McCulla talks about small business and education ahead of election | Knoxville


As the 2022 election season approaches, Barb Kniff McCulla, Republican candidate for Iowa’s District 37, says the combination of her faith and passion for creating opportunity for Iowans is driving his campaign.

“After much prayer and discernment, I felt the time was right,” said McCulla, president of the Iowa Division of the National Federation of Independent Business and herself a small business owner. She says she hopes to bring her experience as a business owner with her if elected in November.

“I hope I bring a lot to the table when I’m up there and be able to make good decisions for the people of District 37, as well as the State of Iowa. I look forward to to make it happen and do the right thing, and make sure we continue to move the state of Iowa forward…Small businesses are in my heart.Making sure opportunities are there for those who come behind us, whether it’s a small farmer trying to get into the next generation, or a small business on Main Street, making sure they’re ready to go,” he said. she declared.

McCulla spoke to the Herald about her passion for making sure small business owners and emerging entrepreneurs have the resources they need to pursue their dreams, despite bureaucracy which she says can sometimes get in the way.

McCulla also spoke with the Herald about some key issues impacting this year’s election season, such as Gov. Kim Reynolds’ education proposal that would give 10,000 students a total of $55 million in scholarships. funded by taxpayers to pay the expenses of private schools. . The proposal, called “savings accounts for education” by Republicans, is often described by its supporters as a way to “let the money follow the child instead of the school.” The proposal did not pass in the last state legislative session, but is expected to be proposed again in 2023.

“I think parents should have the right to be able to choose where their children go to school,” McCulla said. “Our region is a magnificent region. School systems, both Christian and public, are fantastic school systems, but I know there are places where there are problems, and if people just had the option of choosing where their children could go. .. They brought this child into the world, and they are making the right choices for this child. That’s what I believe.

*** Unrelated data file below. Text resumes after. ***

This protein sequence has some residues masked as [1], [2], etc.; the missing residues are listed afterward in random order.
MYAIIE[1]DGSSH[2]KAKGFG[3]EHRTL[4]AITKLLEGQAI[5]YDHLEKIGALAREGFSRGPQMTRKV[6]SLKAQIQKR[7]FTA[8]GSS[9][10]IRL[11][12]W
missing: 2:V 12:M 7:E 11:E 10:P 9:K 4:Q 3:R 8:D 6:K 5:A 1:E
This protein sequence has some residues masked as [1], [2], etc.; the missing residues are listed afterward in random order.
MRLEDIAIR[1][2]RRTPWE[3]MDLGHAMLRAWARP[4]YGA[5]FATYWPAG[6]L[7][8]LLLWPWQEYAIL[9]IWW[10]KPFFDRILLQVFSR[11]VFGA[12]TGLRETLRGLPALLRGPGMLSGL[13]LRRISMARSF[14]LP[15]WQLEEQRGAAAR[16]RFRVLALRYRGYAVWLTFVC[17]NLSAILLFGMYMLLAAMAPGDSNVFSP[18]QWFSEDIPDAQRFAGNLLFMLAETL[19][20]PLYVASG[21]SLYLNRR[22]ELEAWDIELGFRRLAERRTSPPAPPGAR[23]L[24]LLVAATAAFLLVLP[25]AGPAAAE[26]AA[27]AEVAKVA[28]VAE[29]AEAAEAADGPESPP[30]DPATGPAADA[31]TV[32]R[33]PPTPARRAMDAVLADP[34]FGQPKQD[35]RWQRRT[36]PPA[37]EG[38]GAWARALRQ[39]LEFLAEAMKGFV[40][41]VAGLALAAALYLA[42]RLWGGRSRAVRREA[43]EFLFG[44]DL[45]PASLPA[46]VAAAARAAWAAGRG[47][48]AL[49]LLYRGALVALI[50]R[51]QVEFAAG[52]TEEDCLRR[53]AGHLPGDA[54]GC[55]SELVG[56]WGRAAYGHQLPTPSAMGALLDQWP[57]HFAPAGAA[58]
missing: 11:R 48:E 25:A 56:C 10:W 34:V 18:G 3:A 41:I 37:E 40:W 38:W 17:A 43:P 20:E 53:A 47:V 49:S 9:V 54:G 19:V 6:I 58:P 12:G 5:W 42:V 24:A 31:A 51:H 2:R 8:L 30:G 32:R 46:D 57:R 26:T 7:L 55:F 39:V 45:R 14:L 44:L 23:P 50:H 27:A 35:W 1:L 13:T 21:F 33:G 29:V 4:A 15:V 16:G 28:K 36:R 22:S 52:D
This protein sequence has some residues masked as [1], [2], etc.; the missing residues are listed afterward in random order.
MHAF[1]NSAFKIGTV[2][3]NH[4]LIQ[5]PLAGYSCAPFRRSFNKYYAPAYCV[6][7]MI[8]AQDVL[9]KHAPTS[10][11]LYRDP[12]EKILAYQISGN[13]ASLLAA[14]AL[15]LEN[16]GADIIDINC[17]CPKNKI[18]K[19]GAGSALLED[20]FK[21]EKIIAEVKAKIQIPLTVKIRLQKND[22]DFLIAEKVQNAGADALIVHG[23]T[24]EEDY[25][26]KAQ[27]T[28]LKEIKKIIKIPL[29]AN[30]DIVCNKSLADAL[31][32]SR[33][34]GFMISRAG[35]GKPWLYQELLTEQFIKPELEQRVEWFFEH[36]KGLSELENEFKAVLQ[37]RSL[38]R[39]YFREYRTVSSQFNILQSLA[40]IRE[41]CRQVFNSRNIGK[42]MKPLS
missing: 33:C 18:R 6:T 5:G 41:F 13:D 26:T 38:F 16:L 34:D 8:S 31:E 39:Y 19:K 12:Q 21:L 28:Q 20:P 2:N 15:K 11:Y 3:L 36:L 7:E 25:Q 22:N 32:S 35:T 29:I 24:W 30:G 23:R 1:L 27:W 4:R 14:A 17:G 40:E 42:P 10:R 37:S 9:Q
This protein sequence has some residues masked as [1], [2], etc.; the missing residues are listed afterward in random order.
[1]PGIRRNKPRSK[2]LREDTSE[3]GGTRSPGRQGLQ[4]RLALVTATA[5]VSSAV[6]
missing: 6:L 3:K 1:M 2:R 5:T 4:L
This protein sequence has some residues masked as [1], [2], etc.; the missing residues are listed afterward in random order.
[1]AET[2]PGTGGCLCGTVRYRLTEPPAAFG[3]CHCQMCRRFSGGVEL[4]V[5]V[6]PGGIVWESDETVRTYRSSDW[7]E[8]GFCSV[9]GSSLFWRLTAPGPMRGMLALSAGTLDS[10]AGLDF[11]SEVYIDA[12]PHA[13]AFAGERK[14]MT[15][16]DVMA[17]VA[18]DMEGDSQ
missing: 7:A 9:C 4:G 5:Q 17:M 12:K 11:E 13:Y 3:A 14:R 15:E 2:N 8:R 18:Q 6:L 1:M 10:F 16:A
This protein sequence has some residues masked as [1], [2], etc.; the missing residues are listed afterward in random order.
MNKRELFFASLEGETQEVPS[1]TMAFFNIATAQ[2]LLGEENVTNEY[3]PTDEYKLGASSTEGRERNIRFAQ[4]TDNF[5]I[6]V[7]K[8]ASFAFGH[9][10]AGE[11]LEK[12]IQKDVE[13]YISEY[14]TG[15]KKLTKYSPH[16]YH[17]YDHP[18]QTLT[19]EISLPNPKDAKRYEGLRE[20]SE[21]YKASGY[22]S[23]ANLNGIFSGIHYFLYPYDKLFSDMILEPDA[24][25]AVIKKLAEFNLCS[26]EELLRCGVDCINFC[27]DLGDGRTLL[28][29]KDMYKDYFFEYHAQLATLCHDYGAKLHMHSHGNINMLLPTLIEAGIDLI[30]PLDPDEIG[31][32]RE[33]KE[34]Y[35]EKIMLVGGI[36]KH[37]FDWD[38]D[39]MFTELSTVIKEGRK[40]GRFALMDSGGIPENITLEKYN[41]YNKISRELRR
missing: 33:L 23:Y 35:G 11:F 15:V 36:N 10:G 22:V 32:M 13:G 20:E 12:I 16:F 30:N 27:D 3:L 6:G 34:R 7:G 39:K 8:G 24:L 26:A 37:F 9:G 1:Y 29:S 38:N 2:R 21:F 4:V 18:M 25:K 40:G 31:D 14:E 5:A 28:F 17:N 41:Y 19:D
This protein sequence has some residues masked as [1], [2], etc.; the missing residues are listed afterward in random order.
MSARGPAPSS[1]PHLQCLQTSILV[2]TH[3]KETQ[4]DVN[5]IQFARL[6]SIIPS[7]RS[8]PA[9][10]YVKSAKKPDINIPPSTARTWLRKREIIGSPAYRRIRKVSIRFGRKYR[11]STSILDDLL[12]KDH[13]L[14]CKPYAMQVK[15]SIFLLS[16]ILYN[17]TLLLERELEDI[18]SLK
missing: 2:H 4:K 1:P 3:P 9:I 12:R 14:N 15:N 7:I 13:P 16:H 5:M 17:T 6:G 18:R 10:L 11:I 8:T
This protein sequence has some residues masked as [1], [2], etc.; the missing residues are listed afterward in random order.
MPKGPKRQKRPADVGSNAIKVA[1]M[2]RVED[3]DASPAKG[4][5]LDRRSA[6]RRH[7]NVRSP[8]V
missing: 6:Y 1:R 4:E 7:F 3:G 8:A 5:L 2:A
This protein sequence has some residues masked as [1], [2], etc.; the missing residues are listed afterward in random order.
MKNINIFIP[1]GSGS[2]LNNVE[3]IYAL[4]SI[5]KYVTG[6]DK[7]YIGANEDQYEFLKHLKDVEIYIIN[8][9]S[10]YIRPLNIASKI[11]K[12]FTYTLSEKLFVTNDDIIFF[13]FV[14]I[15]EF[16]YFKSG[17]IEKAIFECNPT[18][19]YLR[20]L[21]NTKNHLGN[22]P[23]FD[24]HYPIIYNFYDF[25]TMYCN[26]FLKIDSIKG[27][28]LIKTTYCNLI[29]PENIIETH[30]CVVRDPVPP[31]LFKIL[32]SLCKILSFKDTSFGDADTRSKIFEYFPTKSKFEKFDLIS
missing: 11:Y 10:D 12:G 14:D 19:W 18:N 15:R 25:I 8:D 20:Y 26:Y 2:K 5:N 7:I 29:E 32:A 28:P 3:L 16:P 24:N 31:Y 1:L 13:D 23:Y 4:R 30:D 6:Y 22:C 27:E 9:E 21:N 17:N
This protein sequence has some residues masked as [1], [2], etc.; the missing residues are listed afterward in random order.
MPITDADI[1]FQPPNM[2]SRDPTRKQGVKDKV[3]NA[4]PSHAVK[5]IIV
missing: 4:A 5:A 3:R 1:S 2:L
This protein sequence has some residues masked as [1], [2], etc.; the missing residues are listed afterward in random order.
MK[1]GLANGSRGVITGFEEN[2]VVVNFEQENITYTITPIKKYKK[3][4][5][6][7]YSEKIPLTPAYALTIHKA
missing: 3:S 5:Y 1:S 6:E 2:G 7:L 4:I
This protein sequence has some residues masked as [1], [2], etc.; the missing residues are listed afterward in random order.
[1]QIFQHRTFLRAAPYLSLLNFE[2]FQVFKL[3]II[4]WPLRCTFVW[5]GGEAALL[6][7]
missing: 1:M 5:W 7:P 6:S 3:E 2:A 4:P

McCulla discussed the use of eminent domain, saying that when used correctly, it can be a good thing. She also discussed strong oversight of land and property taxes to support Iowa farmers and business owners in a tough economy, especially after the summer drought.

One of the hottest topics discussed was the implications of the landmark Supreme Court decision in Dobbs v. Jackson Women’s Health Organization. The ruling overturned the precedent set by Roe v Wade and made abortions a state-level issue rather than a constitutionally guaranteed right. Republicans in Iowa are expected to pass pro-life legislation previously ruled unconstitutional under the Roe v Wade precedent in the coming year.

McCulla said she would like to see more preventative health measures put in place now that Iowa has the potential to become “a very pro-life state” in the near future.

“I think what we need to do on this particular issue is educate our people,” McCulla said.

She advocates for more education and support for people facing an unplanned pregnancy.

“We have to work on adoption,” McCulla said. “If these people want to have a child, but don’t necessarily want the child, there are so many people waiting to have a child… We have to remember that smiling, happy and beautiful children make all of our lives a best place. . I think that’s where you have to start. »

Another election issue that has captured national attention is gun control. Following the Uvalde school shooting, protesters staged a rally in the town square of Oskaloosa to demand tougher laws both nationally and in Iowa regarding the possession of ‘fire arms.

McCulla says she supports Second Amendment rights, but also sees an urgent need to keep school children safe.

“I think there needs to be a panel set up to try to figure out what’s the best way to handle this, what can we do in addition to what we’re already doing,” McCulla said. “There are a bunch of caucuses and so on. Maybe a panel gets together with the police, the school board, and the parents just to talk about what we’re seeing.

McCulla knows the importance of opening the floor to input from Iowans when it comes to issues like these.

“That’s where the ideas come from,” McCulla said. “Other people who are allowed to use the creativity that the Lord has given them to say, ‘Hey, has anyone thought of this? And that?'”

McCulla is open to hearing from others as she campaigns to keep Iowa moving forward.


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